1. A database
This is where all the information belonging to a library, such as MARC (Machine Readable Cataloguing) records, patron information, etc., are stored. If ever you want to migrate to another software or reinstall your current one, your database will be the key to your success. So make sure you make regular backups on multiple devices/services, preferably reliable cloud-based services like AWS S3 and Google Drive.
No library system is complete without a cataloguing module. This is what allows you to add items such as books and their records to the database. They are stored in MARC format, which is a digital version of paper index catalog cards. A good ILS will have a copy cataloguing module that allows you to import ready-made MARC records via z39.50 from trusted sources like the Library of Congress. This will vastly reduce the amount of time you spend cataloguing books. Here’s a video showing you how easy copy cataloguing is.
3. Circulation Module.
Circulation is perhaps the most visible and familiar aspect of a librarian’s work. Library management systems like Koha use circulation modules to check items in and out, keep track of their location, and even notify patrons when items are due (or overdue!) by sending automatic emails or text messages.
4. Patron management.
You need to know who your patrons are, including their addresses and contact details. A patron management module will enable you to add, modify or delete your library’s patrons. You can download or import patron data (which is useful if your library is part of a larger institution such as a university or school that already has all your patrons’, i.e. the students, information collected. You can even allow patrons to manage their own accounts and perform various activities like placing holds or paying library fees online.
5. Online Public Access Catalog (OPAC).
Modern library management systems have web-based OPACs that allow patrons to interface with the library. For example, Koha’s OPAC goes beyond merely being a search tool and enables patrons to reserve books, manage their accounts, pay library fees online, track their circulation history, and even make reviews and suggestions for new books.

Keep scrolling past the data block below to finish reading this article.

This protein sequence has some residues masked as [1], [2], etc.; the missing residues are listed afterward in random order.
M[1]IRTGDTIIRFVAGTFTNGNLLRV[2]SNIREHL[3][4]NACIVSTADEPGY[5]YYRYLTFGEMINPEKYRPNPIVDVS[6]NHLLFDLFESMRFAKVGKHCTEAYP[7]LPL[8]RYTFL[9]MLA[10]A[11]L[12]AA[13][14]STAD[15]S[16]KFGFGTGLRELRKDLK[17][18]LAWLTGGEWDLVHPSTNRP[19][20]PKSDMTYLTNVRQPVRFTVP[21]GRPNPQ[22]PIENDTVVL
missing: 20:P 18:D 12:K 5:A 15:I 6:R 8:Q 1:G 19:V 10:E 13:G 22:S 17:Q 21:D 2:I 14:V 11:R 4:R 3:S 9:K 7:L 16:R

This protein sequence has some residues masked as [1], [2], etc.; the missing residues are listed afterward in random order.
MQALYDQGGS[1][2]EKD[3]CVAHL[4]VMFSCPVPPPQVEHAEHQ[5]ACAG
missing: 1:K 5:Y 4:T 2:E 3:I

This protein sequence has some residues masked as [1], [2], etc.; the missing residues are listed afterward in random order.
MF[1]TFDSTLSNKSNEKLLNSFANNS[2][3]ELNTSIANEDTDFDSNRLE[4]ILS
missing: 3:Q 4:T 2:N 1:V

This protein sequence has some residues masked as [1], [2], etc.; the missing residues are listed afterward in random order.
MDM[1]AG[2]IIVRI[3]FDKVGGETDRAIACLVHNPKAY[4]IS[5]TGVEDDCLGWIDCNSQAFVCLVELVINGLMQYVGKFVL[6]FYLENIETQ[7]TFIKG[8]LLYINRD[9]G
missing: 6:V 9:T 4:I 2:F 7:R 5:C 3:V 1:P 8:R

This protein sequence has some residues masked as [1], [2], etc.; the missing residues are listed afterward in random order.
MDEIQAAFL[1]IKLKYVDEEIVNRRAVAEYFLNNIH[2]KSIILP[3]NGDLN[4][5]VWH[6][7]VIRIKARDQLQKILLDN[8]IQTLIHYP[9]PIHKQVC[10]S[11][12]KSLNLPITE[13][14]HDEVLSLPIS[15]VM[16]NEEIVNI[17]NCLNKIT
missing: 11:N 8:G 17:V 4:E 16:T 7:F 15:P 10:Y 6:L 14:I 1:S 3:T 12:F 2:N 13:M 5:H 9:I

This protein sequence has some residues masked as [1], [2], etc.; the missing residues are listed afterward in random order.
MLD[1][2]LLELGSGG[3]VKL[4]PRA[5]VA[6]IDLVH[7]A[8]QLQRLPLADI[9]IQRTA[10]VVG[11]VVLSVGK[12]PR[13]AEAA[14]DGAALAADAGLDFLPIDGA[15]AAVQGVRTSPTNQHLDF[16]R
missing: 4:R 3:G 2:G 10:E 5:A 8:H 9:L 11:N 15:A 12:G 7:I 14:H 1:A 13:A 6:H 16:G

- Staff Interface.
Web-based library systems have a separate login page for library staff that can be accessed via web browser via the internet or through a local network (same as the OPAC). Unlike desktop-based library software that uses separate programs for each module, web-based software like Koha gives you access to all the modules via a single, clean interface.
How do you check which items are the most circulated within a period? Or which patrons are reading fewer books compared to the previous years? This is where a reports module comes in handy. It will help you to keep track of your library and its many activities so that you can keep running a steady and efficient operation.
- Library Standards Compliant.
Koha is built using library standards and protocols such as MARC 21, UNIMARC, z39.50, SRU/SW, SIP2, SIP/NCIP, ensuring interoperability between Koha and other systems and technologies, while supporting existing workflows and tools.
- Full text searching.
Powerful searching, and an enhanced catalogue display that can use content from Amazon, Google, LibraryThing, Open Library, and Syndetics, among others.
- Proven, Stable Technologies:
Koha is tried and tested and has demonstrated both stability and scalability, used in hundreds of libraries worldwide.
code is open, users are free to innovate and improve the software to meet their needs Free innovation also means that open-source software has much faster development cycles when compared to proprietary software.